Feedback on the proposals raised are due 19 July.

1. Outline of proposals

  • There are seven proposed payment functions, each with significant overlap. It is proposed that PSPs performing several functions will only require one licence specifying the payment functions they are authorised to perform.
  • The payments licensing framework could be implemented under the current AFSL regime or through the establishment of a separate regulatory framework, however, the proposals seem to support the former.
  • To simplify the process of obtaining different authorisations, ASIC is proposed as the single point of contact through which PSPs should be able to apply for various authorisations, without having to go to multiple regulators. This is consistent with it being licensed within the AFSL framework.
  • Certain payment services are proposed to be exempt or excluded from being a financial product or requiring an AFSL.
  • Proposed obligations for various payment functions include, in some combination (all of which are described in more detail below): Base Requirements, Prudential Requirements, and/or Common access requirements.
  • A number of existing exemptions that apply to particular non-cash payment facilities are expressly stated as being inconsistent with the new licensing framework and are to be reconsidered.

2. Payment functions - Definitions and entities

The paper includes a table of the following seven proposed payment functions and their descriptions (see full table on page 10 of the paper ). The table also usefully lists example entities that would fall within each heading.

Essentially it is proposed that these will replace the existing concept of a facility through which a person makes non-cash payments.

The functions listed and defined are:

  • 1. Issuance of traditional payment accounts or facilities
  • 2. Issuance of payment stablecoins
  • 3. Issuance of payment instruments
  • 4. Payment initiation services
  • 5. Payment facilitation, authentication, authorisation and processing services
  • 6. Payments clearing and settlement services
  • 7. Money transfer services

Feedback is being sought as to whether certain requirements (such as licensing, disclosure, design and distribution obligations, and the hawking prohibition) should be 'switched off' for certain functions or activities, such as payments clearing and settlement which is not consumer facing.

3. Exemptions and exclusions

Treasury is proposing to maintain a number of well established exclusions and exemptions for low-value and limited-purpose facilities, and to provide certainty for these in legislation or regulations.

However it is also proposed to reconsider the following exemptions that are stated as being inconsistent with the proposed regime:

  • exchange and settlement between non-cash payment providers
  • one-off electronic funds transfers
  • payments debited to a credit facility
  • unlicensed product issuers that use licensed intermediaries
  • relief given to specified entities and non-cash payment facilities on individual basis

3. Proposed obligation and risk-based characterisations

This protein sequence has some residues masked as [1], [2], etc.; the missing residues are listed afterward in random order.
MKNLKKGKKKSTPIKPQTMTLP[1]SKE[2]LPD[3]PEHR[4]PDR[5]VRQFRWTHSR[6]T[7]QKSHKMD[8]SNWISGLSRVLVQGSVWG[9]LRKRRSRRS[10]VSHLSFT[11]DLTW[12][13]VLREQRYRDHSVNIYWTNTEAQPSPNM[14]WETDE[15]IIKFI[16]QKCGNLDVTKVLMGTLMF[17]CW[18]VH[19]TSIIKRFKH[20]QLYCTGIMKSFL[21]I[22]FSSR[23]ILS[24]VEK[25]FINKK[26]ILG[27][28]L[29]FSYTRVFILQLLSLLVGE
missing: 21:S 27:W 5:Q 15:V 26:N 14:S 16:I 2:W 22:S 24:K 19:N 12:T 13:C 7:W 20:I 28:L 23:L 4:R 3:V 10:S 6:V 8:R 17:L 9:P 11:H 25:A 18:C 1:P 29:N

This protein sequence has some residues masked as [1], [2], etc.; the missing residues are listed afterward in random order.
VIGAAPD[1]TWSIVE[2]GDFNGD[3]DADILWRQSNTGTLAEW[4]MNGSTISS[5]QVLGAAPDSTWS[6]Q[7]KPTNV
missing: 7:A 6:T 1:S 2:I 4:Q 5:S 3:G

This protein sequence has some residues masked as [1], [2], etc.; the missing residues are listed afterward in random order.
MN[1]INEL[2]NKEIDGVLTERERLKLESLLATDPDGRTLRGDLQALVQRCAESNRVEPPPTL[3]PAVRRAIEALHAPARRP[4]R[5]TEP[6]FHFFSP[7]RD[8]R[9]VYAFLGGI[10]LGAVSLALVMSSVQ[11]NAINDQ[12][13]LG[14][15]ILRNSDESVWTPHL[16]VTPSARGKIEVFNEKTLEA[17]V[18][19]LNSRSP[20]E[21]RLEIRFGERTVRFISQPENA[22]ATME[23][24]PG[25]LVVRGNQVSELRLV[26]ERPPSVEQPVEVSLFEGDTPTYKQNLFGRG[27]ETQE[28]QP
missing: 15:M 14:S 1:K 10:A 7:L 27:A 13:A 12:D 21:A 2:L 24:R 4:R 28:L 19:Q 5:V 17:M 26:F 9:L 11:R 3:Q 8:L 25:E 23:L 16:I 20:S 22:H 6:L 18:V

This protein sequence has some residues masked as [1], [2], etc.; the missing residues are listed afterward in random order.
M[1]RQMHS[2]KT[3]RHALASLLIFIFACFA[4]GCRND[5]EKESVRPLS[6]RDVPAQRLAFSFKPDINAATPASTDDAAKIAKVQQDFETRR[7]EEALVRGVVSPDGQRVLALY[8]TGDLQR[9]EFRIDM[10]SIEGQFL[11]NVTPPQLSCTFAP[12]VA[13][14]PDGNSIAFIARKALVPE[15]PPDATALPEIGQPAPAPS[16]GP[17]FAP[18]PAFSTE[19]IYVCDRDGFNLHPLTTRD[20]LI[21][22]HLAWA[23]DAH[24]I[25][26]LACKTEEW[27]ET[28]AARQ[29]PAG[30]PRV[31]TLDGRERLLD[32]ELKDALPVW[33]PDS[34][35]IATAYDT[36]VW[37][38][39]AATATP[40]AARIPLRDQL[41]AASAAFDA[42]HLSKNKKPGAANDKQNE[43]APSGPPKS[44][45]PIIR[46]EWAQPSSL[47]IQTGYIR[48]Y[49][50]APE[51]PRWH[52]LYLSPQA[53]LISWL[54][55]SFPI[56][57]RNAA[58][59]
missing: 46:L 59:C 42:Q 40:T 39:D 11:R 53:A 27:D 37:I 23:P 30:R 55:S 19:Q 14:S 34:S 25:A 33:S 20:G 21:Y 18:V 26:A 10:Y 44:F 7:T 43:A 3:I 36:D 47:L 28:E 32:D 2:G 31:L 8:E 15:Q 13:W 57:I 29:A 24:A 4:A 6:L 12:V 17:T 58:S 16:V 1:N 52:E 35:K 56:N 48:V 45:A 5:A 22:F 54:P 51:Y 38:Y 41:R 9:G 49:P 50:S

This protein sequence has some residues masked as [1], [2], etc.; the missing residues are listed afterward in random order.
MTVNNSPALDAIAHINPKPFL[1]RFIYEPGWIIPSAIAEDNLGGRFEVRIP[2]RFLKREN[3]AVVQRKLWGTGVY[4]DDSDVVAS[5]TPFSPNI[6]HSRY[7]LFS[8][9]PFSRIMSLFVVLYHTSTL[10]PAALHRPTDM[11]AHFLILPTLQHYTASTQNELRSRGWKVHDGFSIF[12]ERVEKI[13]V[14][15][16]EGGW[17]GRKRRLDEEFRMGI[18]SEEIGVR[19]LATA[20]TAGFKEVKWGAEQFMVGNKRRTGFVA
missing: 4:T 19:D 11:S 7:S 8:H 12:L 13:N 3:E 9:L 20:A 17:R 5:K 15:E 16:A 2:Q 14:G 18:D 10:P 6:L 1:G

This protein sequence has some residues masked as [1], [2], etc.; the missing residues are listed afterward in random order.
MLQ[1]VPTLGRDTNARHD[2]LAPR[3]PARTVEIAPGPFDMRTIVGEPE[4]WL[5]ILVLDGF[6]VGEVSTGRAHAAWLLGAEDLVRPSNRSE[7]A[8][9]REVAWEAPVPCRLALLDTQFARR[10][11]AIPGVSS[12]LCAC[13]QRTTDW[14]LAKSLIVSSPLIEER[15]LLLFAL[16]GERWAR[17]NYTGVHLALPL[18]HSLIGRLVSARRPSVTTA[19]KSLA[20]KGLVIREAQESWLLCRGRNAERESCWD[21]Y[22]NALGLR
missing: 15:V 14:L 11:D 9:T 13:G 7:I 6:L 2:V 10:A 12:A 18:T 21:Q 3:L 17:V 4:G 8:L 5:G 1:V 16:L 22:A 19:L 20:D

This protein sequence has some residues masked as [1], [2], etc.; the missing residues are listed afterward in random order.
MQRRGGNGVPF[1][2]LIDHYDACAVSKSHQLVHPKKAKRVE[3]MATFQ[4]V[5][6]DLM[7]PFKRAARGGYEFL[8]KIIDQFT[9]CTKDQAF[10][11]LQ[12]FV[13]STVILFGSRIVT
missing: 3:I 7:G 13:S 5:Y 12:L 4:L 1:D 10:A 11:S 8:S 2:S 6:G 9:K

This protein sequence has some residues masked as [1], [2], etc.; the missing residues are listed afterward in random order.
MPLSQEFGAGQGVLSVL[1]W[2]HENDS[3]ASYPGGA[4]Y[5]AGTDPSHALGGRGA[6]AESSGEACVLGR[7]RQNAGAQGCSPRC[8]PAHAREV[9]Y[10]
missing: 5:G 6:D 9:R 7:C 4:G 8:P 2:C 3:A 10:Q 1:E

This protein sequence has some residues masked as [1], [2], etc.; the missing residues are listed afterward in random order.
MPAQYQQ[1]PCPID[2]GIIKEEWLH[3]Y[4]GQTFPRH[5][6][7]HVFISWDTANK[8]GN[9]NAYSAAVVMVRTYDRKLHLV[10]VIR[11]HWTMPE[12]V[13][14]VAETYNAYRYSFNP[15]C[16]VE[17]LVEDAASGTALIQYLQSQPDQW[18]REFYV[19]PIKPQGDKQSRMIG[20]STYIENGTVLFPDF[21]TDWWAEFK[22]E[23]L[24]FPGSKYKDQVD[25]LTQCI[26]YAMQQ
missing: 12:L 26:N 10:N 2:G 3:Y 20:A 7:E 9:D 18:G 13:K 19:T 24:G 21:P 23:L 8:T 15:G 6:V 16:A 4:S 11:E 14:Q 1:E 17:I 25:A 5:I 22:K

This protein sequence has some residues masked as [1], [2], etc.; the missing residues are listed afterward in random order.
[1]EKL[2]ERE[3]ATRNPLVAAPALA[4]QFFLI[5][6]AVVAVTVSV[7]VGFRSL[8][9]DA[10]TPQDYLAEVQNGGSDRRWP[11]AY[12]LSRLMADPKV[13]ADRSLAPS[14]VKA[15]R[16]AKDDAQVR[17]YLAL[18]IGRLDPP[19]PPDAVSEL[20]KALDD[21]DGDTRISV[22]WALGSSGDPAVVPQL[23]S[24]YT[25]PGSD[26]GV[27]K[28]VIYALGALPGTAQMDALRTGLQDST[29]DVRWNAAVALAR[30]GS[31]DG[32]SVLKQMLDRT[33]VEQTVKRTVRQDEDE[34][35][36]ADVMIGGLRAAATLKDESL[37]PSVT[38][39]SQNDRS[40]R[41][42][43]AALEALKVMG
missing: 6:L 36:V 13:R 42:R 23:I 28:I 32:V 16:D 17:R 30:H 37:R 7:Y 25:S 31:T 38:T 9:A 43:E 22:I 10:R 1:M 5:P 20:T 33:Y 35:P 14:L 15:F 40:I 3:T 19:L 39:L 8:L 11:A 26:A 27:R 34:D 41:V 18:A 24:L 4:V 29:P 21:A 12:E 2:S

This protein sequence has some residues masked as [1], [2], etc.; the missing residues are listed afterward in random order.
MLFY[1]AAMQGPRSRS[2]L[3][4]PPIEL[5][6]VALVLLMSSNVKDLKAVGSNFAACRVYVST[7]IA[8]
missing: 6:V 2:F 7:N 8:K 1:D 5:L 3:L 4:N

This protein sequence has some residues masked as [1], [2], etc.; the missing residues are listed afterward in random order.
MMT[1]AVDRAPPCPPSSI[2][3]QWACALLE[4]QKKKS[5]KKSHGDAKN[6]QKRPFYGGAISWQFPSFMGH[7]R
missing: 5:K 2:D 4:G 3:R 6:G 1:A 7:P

The paper includes an appendix of proposed obligations for different payment functions (see full appendix on page 35 of the paper ). The table is split among four tiers of payment providers that are proposed to attract different obligations.

4. International regulatory frameworks

Countries such as the EU, UK, Singapore, and China all have similar frameworks which define payment services. The proposals in this Consultation Paper are stated to draw on EU/UK's list of payment functions and their e-money institution authorisation framework.

The EU is also currently reviewing which services should be added to their list of payment services (e.g., digital wallet services, crypto asset payments, BNPL services, payment processing, and operating payment systems), which Treasury is monitoring.

Each consultation paper features a series of 'consultation questions' for interested stakeholders to provide feedback. These questions range from agreement with high-level principles and objectives to specific initiatives proposed. We encourage participation in the Government's consultations and will provide further updates as and when further consultation papers or reports are released and as the proposals progress.

Please contact our team if you have any queries or require any assistance with making a submission or if you have any queries in relation to your current or planned activities or the likely scope of the proposed licensing framework.

The first Consultation Paper closes 7 July 2023 and the second is open until 19 July 2023.

Copyright © 2024 Baker & McKenzie. All rights reserved. Ownership : This documentation and content (Content) is a proprietary resource owned exclusively by Baker McKenzie (meaning Baker & McKenzie International and its member firms). The Content is protected under international copyright conventions. Use of this Content does not of itself create a contractual relationship, nor any attorney/client relationship, between Baker McKenzie and any person. Non-reliance and exclusion : All Content is for informational purposes only and may not reflect the most current legal and regulatory developments. All summaries of the laws, regulations and practice are subject to change. The Content is not offered as legal or professional advice for any specific matter. It is not intended to be a substitute for reference to (and compliance with) the detailed provisions of applicable laws, rules, regulations or forms. Legal advice should always be sought before taking any action or refraining from taking any action based on any Content. Baker McKenzie and the editors and the contributing authors do not guarantee the accuracy of the Content and expressly disclaim any and all liability to any person in respect of the consequences of anything done or permitted to be done or omitted to be done wholly or partly in reliance upon the whole or any part of the Content. The Content may contain links to external websites and external websites may link to the Content. Baker McKenzie is not responsible for the content or operation of any such external sites and disclaims all liability, howsoever occurring, in respect of the content or operation of any such external websites.  Attorney Advertising : This Content may qualify as “Attorney Advertising” requiring notice in some jurisdictions. To the extent that this Content may qualify as Attorney Advertising, PRIOR RESULTS DO NOT GUARANTEE A SIMILAR OUTCOME. Reproduction : Reproduction of reasonable portions of the Content is permitted provided that (i) such reproductions are made available free of charge and for non-commercial purposes, (ii) such reproductions are properly attributed to Baker McKenzie, (iii) the portion of the Content being reproduced is not altered or made available in a manner that modifies the Content or presents the Content being reproduced in a false light and (iv) notice is made to the disclaimers included on the Content. The permission to re-copy does not allow for incorporation of any substantial portion of the Content in any work or publication, whether in hard copy, electronic or any other form or for commercial purposes.